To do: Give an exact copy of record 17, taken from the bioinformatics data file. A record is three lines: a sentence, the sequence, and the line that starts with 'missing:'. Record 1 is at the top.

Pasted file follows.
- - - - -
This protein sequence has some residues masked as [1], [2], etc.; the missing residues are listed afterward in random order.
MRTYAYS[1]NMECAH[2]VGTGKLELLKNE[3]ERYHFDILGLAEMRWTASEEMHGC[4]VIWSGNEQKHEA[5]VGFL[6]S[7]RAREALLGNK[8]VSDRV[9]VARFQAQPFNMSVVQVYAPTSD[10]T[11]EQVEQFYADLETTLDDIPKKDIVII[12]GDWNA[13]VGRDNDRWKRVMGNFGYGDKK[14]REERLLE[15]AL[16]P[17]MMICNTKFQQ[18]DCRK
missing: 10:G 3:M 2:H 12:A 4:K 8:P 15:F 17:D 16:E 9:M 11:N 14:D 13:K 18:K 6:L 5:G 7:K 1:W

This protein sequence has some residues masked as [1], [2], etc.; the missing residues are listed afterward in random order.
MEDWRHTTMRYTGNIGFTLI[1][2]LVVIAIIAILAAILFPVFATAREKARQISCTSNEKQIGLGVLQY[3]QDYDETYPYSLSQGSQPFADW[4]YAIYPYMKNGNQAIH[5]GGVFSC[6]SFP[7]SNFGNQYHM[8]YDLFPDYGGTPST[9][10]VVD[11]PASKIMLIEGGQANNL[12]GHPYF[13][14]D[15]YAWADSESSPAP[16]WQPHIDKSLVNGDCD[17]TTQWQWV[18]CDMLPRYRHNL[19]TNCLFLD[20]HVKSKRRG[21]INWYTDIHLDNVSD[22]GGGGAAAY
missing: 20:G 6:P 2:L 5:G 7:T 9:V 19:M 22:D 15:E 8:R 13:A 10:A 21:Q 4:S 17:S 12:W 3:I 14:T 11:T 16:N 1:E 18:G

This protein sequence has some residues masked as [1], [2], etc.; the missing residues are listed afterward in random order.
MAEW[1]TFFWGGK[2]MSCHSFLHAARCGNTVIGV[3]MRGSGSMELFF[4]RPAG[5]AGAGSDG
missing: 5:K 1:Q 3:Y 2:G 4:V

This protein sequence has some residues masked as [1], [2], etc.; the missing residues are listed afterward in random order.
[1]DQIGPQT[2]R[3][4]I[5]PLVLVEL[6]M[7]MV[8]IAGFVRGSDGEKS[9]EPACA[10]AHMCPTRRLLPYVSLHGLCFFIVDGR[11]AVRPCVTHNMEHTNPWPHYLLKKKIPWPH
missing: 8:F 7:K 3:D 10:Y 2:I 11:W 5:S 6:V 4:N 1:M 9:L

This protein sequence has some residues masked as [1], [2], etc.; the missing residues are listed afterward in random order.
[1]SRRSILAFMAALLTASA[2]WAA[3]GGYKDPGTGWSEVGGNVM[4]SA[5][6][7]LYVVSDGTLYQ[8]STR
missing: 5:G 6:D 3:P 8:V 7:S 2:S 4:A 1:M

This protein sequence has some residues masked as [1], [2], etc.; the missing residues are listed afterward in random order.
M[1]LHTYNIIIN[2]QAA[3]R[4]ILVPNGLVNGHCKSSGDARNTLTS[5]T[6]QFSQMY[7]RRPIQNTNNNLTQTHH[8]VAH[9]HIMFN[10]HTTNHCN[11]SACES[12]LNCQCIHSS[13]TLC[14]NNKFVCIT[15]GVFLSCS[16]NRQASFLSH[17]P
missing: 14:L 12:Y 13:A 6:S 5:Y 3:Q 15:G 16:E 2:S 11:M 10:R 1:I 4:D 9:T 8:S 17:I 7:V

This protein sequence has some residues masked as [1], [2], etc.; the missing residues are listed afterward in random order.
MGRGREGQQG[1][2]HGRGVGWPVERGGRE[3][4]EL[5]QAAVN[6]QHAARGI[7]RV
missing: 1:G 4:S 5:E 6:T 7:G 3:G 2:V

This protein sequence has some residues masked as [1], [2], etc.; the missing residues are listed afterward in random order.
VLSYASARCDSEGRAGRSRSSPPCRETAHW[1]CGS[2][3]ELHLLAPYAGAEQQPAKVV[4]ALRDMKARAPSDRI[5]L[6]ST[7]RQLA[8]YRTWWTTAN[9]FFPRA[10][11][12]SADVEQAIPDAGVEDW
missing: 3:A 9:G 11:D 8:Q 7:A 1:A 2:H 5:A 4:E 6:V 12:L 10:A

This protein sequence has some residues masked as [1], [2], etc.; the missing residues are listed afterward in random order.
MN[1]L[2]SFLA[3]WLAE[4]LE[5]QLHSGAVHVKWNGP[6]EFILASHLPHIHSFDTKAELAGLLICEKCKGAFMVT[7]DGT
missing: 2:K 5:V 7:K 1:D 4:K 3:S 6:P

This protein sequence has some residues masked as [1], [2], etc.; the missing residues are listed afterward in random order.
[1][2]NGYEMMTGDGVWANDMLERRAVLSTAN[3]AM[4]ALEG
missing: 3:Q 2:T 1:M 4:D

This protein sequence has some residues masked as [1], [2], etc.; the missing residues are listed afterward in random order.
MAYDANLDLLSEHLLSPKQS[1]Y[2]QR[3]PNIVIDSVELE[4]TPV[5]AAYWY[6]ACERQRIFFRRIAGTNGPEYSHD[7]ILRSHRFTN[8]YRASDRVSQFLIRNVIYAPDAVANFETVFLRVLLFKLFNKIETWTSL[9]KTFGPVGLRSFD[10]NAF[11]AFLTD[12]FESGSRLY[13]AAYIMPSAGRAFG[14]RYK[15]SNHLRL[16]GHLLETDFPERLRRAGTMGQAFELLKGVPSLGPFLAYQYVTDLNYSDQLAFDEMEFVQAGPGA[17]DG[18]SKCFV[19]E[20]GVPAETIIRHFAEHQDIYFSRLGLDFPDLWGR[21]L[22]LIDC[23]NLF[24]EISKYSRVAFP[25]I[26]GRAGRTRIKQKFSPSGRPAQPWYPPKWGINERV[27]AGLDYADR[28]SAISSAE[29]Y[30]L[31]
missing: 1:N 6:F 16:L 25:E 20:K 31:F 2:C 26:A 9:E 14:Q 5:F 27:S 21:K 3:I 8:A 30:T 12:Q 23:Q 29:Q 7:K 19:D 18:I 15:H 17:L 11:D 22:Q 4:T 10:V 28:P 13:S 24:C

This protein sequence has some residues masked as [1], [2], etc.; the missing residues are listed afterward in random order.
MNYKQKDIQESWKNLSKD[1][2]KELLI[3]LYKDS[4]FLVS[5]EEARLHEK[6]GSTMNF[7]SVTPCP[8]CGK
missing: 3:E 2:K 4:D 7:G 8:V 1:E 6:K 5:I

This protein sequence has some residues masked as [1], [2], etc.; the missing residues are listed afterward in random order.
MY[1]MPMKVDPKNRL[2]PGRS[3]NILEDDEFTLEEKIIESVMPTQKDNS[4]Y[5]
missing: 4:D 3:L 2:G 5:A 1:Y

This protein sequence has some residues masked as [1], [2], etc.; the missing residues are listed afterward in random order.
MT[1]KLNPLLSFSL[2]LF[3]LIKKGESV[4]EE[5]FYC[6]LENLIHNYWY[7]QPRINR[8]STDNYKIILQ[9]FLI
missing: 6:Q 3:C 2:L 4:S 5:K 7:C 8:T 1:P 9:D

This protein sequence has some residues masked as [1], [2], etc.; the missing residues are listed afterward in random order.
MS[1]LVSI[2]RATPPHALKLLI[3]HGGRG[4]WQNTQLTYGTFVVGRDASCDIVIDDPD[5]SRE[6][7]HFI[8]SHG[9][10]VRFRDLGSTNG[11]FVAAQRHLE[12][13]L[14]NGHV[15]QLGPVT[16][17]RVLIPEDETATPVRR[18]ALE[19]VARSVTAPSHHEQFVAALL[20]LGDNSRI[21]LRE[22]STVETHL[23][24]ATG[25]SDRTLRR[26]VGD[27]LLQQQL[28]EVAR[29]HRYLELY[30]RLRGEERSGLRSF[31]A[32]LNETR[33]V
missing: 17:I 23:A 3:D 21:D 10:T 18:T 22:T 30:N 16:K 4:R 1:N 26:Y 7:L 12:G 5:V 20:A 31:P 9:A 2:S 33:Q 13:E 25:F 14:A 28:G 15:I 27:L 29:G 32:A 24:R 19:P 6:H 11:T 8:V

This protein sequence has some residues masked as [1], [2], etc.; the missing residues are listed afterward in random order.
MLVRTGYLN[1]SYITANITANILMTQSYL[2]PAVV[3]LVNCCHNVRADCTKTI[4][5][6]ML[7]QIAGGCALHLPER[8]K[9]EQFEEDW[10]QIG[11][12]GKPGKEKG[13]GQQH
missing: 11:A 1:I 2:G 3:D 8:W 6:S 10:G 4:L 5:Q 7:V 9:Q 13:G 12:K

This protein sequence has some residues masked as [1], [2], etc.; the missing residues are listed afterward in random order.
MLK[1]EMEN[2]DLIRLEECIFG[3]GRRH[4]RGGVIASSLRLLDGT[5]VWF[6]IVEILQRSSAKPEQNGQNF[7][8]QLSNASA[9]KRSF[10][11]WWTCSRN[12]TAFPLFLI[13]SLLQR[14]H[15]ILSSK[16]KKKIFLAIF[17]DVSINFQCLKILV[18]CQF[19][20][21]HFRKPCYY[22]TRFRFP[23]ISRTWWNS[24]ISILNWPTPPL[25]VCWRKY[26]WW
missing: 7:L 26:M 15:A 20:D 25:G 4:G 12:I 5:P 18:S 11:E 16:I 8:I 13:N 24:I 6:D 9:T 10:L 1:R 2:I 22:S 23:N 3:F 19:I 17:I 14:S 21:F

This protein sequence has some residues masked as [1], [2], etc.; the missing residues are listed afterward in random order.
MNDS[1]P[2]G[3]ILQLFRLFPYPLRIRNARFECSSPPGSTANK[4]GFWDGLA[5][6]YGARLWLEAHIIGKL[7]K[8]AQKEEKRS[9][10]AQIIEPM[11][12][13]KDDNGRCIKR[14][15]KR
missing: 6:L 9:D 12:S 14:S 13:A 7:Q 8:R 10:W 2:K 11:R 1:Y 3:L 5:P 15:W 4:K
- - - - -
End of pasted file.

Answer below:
This protein sequence has some residues masked as [1], [2], etc.; the missing residues are listed afterward in random order.
MLK[1]EMEN[2]DLIRLEECIFG[3]GRRH[4]RGGVIASSLRLLDGT[5]VWF[6]IVEILQRSSAKPEQNGQNF[7][8]QLSNASA[9]KRSF[10][11]WWTCSRN[12]TAFPLFLI[13]SLLQR[14]H[15]ILSSK[16]KKKIFLAIF[17]DVSINFQCLKILV[18]CQF[19][20][21]HFRKPCYY[22]TRFRFP[23]ISRTWWNS[24]ISILNWPTPPL[25]VCWRKY[26]WW
missing: 7:L 26:M 15:A 20:D 25:G 4:G 12:I 5:P 18:S 11:E 16:I 8:I 13:N 24:I 6:D 9:T 10:L 1:R 2:I 22:S 23:N 3:F 19:I 17:I 14:S 21:F